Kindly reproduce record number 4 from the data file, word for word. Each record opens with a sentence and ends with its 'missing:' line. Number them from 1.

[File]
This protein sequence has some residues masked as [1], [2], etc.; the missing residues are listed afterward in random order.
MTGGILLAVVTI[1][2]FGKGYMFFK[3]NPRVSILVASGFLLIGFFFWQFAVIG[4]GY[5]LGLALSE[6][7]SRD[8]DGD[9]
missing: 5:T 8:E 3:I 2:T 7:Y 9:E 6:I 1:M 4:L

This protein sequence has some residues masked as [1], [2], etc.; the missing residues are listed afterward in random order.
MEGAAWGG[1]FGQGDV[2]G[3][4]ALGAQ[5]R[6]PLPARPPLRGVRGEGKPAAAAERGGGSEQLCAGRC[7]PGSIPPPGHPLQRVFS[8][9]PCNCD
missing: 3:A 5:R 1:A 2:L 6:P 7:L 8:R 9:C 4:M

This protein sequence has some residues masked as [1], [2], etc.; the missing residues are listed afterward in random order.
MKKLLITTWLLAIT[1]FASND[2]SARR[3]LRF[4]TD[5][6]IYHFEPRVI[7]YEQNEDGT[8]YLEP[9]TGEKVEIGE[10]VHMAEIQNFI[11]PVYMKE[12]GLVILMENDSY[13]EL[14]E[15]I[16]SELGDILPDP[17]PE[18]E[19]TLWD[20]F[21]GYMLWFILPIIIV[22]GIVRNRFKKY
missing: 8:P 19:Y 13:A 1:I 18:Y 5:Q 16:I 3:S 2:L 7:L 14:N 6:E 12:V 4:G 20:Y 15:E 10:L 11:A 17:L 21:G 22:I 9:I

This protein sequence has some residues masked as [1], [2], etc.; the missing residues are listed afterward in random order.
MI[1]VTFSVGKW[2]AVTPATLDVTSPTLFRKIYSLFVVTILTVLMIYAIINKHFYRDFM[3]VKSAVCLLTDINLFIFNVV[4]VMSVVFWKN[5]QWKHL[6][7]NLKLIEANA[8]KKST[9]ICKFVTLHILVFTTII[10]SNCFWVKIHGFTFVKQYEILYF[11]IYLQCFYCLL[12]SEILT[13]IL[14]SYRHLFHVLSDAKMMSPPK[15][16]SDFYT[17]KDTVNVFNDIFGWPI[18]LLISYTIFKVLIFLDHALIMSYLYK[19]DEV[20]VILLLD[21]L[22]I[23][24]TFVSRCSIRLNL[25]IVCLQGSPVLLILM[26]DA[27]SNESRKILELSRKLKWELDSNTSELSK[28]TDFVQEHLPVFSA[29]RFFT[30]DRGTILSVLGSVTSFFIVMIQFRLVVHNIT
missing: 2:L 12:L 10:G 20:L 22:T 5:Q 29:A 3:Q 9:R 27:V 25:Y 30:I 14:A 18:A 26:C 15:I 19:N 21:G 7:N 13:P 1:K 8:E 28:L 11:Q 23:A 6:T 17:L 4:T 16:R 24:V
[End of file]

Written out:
This protein sequence has some residues masked as [1], [2], etc.; the missing residues are listed afterward in random order.
MI[1]VTFSVGKW[2]AVTPATLDVTSPTLFRKIYSLFVVTILTVLMIYAIINKHFYRDFM[3]VKSAVCLLTDINLFIFNVV[4]VMSVVFWKN[5]QWKHL[6][7]NLKLIEANA[8]KKST[9]ICKFVTLHILVFTTII[10]SNCFWVKIHGFTFVKQYEILYF[11]IYLQCFYCLL[12]SEILT[13]IL[14]SYRHLFHVLSDAKMMSPPK[15][16]SDFYT[17]KDTVNVFNDIFGWPI[18]LLISYTIFKVLIFLDHALIMSYLYK[19]DEV[20]VILLLD[21]L[22]I[23][24]TFVSRCSIRLNL[25]IVCLQGSPVLLILM[26]DA[27]SNESRKILELSRKLKWELDSNTSELSK[28]TDFVQEHLPVFSA[29]RFFT[30]DRGTILSVLGSVTSFFIVMIQFRLVVHNIT
missing: 2:L 12:L 10:G 20:L 22:T 5:Q 29:A 3:Q 9:R 27:V 25:Y 30:I 14:A 18:A 26:C 15:I 19:N 21:G 7:N 13:P 1:K 8:E 28:L 11:Q 23:A 6:T 17:L 4:T 16:R 24:V